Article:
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Visions and Revisions

Visions and Revisions

Continuity and Change in Rhetoric and Composition

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Edited by James D. Williams


E-book (Other formats: Paperback)
6 x 9


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About the Book

A history of contemporary rhetoric, Visions and Revisions: Continuity and Change in Rhetoric and Composition examines the discipline’s emergence and development from the rise of new rhetoric in the late 1960s through the present. Editor James D. Williams has assembled nine essays from leading scholars to trace the origins of new rhetoric and examine current applications of genre studies, the rhetoric of science, the rhetoric of information, and the influence of liberal democracy on rhetoric in society.

Given the field’s diversity, a historical sketch cannot adopt a single perspective.  Part one of Visions and Revisions therefore offers the detailed reminiscences of four pioneers in new rhetoric, while the essays in part two reflect on a variety of issues that have influenced (and continue to influence) current theory and practice. In light of the recent shift in focus of scholarly investigation toward theory, Williams’s collection contextualizes the underlying tension between theory and practice while stressing instruction of students as the most important dimension of rhetoric and composition today. Together, these chapters from some of the most influential scholars in the field provide a range of perspectives on the state of rhetoric and composition and illuminate the discipline’s development over the course of the last forty years.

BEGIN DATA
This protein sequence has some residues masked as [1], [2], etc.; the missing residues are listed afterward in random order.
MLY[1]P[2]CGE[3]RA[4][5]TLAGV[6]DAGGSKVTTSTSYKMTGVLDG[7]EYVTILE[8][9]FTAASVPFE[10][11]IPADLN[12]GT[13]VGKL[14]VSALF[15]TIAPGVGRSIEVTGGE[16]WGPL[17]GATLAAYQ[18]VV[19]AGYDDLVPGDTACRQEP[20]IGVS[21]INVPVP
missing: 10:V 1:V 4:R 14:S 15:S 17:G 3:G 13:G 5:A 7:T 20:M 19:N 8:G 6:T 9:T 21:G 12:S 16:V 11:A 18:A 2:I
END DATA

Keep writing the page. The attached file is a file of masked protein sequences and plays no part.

James D. Williams is a professor of rhetoric and linguistics and the writing program director at Soka University. He is the author of The LEA Guide to Composition, The Teacher’s Grammar Book, Preparing to Teach Writing: Research, Theory, and Practice, The Interdisciplinary Reader, and Literacy and Bilingualism. 


“Within a relatively short period, from the early 1960s through the beginning of the millennium, we witnessed the emergence of the field; the influence of linguistics and psychology in shaping an empirical agenda; the waning of that influence as the field aligned itself more closely with the goals and objectives of traditional English departments; the shift toward postmodern perspectives on language, place, and self; and, more recently, a movement toward what might be called post-postmodern concerns. Visions and Revisions: Continuity and Change in Rhetoric and Composition examines continuity and change from several perspectives as it concerns the rise of new rhetoric and what followed.”—James D. Williams, from the Preface